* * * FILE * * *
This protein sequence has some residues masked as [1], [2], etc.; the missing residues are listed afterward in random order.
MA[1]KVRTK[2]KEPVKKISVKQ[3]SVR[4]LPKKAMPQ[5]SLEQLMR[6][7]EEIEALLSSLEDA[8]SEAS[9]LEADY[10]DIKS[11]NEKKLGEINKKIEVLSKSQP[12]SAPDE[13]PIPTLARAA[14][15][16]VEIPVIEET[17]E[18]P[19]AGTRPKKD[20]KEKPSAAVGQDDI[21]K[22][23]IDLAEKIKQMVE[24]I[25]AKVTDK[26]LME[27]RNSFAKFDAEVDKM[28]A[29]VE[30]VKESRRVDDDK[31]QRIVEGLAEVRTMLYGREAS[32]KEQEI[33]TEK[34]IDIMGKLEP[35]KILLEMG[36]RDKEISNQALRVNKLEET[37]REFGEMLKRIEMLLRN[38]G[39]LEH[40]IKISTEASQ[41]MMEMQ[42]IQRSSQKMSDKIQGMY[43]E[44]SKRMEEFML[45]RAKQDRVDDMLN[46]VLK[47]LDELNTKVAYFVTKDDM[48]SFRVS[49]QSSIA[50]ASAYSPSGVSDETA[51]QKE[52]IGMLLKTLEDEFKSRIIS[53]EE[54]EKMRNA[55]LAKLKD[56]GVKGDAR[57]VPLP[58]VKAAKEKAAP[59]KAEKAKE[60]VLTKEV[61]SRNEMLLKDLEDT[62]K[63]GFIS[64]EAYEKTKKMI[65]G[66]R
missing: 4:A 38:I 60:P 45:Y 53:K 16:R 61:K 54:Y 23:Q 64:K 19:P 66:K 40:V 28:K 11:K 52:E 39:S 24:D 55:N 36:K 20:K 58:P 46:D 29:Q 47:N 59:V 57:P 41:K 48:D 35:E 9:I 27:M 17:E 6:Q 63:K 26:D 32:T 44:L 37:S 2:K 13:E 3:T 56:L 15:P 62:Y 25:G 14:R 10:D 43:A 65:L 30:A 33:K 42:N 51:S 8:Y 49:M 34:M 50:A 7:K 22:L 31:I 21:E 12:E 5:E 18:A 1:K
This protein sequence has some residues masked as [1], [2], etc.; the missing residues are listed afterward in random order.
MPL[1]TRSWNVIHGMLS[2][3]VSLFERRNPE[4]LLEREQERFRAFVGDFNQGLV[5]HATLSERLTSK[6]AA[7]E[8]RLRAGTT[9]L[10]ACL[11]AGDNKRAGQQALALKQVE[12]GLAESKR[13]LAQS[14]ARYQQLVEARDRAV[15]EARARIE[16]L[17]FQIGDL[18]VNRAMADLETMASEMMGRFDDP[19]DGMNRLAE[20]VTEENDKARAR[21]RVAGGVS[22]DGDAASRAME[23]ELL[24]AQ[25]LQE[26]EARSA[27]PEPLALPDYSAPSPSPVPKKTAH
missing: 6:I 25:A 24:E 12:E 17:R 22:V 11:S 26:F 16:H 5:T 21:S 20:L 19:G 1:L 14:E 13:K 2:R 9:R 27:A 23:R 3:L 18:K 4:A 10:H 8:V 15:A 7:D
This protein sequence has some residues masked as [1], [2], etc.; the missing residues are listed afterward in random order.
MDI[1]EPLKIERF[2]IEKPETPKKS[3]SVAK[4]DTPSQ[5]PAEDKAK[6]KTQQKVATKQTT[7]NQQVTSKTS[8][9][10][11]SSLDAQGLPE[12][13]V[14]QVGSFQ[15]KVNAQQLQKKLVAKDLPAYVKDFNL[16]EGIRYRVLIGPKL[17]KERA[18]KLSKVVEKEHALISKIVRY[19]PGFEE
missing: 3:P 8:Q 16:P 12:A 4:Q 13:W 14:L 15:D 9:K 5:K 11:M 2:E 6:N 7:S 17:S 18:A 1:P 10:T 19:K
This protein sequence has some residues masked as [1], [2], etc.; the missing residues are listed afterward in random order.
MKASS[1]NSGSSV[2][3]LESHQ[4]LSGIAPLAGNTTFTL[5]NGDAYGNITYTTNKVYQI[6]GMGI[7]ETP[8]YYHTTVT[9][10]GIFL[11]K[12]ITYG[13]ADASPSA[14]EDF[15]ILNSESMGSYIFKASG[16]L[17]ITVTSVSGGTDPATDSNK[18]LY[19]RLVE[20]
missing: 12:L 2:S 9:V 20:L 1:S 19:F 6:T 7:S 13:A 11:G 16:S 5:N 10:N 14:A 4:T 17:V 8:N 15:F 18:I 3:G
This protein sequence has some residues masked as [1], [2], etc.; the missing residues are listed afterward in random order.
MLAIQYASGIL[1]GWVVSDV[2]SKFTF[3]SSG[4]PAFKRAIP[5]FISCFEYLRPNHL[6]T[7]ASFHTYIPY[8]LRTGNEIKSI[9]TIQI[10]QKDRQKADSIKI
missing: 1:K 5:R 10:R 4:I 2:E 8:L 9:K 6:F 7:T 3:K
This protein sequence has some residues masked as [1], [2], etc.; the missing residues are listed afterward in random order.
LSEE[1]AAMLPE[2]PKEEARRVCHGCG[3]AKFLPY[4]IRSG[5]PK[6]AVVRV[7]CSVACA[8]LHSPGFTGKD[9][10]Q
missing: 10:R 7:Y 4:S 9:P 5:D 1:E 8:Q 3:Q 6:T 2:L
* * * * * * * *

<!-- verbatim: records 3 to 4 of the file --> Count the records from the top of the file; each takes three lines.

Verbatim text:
This protein sequence has some residues masked as [1], [2], etc.; the missing residues are listed afterward in random order.
MDI[1]EPLKIERF[2]IEKPETPKKS[3]SVAK[4]DTPSQ[5]PAEDKAK[6]KTQQKVATKQTT[7]NQQVTSKTS[8][9][10][11]SSLDAQGLPE[12][13]V[14]QVGSFQ[15]KVNAQQLQKKLVAKDLPAYVKDFNL[16]EGIRYRVLIGPKL[17]KERA[18]KLSKVVEKEHALISKIVRY[19]PGFEE
missing: 3:P 8:Q 16:P 12:A 4:Q 13:W 14:L 15:D 9:K 5:K 11:M 2:E 6:N 7:S 17:S 18:A 1:P 10:T 19:K
This protein sequence has some residues masked as [1], [2], etc.; the missing residues are listed afterward in random order.
MKASS[1]NSGSSV[2][3]LESHQ[4]LSGIAPLAGNTTFTL[5]NGDAYGNITYTTNKVYQI[6]GMGI[7]ETP[8]YYHTTVT[9][10]GIFL[11]K[12]ITYG[13]ADASPSA[14]EDF[15]ILNSESMGSYIFKASG[16]L[17]ITVTSVSGGTDPATDSNK[18]LY[19]RLVE[20]
missing: 12:L 2:S 9:V 20:L 1:S 19:F 6:T 7:S 13:A 11:G 16:S 5:N 10:N 14:A 4:T 17:V 8:N 15:F 18:I 3:G